His new material is as dark as previously but the melodies come up front and you find yourself humming the chorus lines long after the song is finished. We won`t lie – “Bruised Knees” caught us off guard with its intense and existential theme contrasting with a sophisticated pop melody. That is a formula that made The Smith legendary. Iggy is obviously learning from the best.
The coming months will be very interesting to observe as nth cave also enter studio and we may have a “battle of friends” on the Worcester scene.
If you missed the gig, here`s a video since we have now a YouTube channel!
And some extra photos from the green room.
Worcestershire favourite indie poet has dropped a new single, so we did a review!
Happy Bones – “Just The Same”
There is something captivating about Happy Bones (alter ego of Worcestershire based poet and resident decadent – Iggy Cuthbert): messy hair, strange glasses, beanies and shirts, mysterious tattoos, ethereal vocals and grim lyrics.
He changes like a chameleon. One day, he is a Harry Potter of indie circuit – a kind of rebellious prodigy, then you see him live and he creates this semi acoustic and mesmerizing show only to shake you back to your senses using all sorts of sonic effects that would make Ash Bowie of Polvo jealous.
There is also an aura of defiance in whatever Iggy Cuthbert is doing. He could have easily cast himself as a traditional folk singer and fill coffee houses and clubs in a large city with a buzzing university campus. Instead, he lives in a market town in West Midlands and sings to small but dedicated audiences. He could provide his listeners with produced to perfection poetic songs, yet he releases homemade demos and subscribes to the ethics of lo-fi movement: scratches, background noise, disregard to quality et all.
Even his name is contradictory – Happy and Bones. Iggy Cuthbert obviously found a formula to keep all those opposites together and merge them into one coherent artistic and musical persona, but don’t expect him to reveal the ingredients.
And why should he? He seems to find enjoyment in confusing his audience and keep them on their toes.
Expecting a single release in a regular way with sponsored ads, competitions, likes and shares? Not here, not this artist.
In a fashion that reminds of antics of Tom Verlaine and Richard Hell, Iggy posted series of Instagram stories showing him smoking heavily, looking like he was about to suffer a nervous breakdown and counting days to something. Could have been new material, could have been a walk to the bridge. Fans could guess.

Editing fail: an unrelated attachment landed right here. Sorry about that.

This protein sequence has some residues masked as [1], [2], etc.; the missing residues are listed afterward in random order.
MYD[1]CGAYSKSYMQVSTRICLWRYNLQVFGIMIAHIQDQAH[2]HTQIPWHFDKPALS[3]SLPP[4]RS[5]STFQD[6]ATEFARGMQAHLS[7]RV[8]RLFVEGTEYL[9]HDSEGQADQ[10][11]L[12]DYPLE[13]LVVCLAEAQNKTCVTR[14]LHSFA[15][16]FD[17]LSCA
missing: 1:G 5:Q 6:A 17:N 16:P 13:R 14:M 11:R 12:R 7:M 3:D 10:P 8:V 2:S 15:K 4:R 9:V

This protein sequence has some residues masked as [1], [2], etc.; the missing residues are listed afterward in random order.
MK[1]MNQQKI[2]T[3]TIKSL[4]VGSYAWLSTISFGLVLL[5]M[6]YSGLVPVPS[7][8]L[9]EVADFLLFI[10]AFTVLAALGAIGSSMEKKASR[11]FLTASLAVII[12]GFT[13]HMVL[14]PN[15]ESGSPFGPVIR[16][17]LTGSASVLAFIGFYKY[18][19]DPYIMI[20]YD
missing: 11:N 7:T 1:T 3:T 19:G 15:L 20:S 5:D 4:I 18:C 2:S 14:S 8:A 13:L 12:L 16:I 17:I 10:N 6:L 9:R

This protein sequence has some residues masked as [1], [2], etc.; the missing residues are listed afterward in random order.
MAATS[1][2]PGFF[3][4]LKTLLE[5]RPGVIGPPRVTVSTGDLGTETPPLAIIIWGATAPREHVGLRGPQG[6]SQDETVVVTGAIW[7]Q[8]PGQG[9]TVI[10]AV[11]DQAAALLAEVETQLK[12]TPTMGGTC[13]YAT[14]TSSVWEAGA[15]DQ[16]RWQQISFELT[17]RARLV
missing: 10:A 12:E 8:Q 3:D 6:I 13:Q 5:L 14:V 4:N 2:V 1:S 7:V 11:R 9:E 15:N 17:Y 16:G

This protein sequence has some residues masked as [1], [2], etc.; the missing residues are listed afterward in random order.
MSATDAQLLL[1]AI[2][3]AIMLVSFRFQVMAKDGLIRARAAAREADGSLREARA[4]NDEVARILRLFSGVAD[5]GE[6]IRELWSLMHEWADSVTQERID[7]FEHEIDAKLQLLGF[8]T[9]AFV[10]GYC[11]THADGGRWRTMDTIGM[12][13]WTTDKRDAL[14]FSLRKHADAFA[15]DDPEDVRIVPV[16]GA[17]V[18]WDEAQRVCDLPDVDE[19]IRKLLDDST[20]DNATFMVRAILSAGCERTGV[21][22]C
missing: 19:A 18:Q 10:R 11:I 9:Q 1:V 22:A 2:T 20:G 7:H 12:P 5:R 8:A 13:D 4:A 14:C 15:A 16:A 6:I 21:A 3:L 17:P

On 16th April a new song appeared on Happy Bones` Soundcloud and Bandcamp entitled “Just The Same”. Illustrated by a simple graphics with flowers in a vase, it featured Iggy Cuthbert on guitar and vocals, Alfie Newman on guitar and Hector Brasier on drums. Alfie and Hector belong to incredibly popular in Worcester dream pop/shoegaze outfit nth cave and this is the closest collaboration yet between nth cave and Happy Bones.
Bringing together nostalgic lyric with mid tempo lo-fi dark folk composition, hypnotic drums and loops echoing in the background, Iggy Cuthbert once again delivered a single that escapes all forms of description. Full of strange effects yet easily memorable, evocative and haunting, radio friendly and yet meeting all the requirements of a niche circuit that prides itself in being alternative.
Even trying to review the song, makes you feel like a dork.
Happy Bones is definitely placing himself in the same league as Pinning for Sunshine, Lowpines or Joshua Burnside. Yet I keep on hearing small nodes to Grant Lee Buffalo or Evan Dando and it catches me off guard time and time again. For 3 minutes folky song, “Just The Same” has so many layers, it makes your jaw drop.
There is one regret here though. It really begs for a better mix. If only to fully appreciate all the small sound bits that happen in the background. I know it goes against the indie ethos but damn it.
It has so much potential.
“Just The Same” can be purchased from Iggy Cuthbert`s official shops at:
Do yourself a present and get your copy of the single.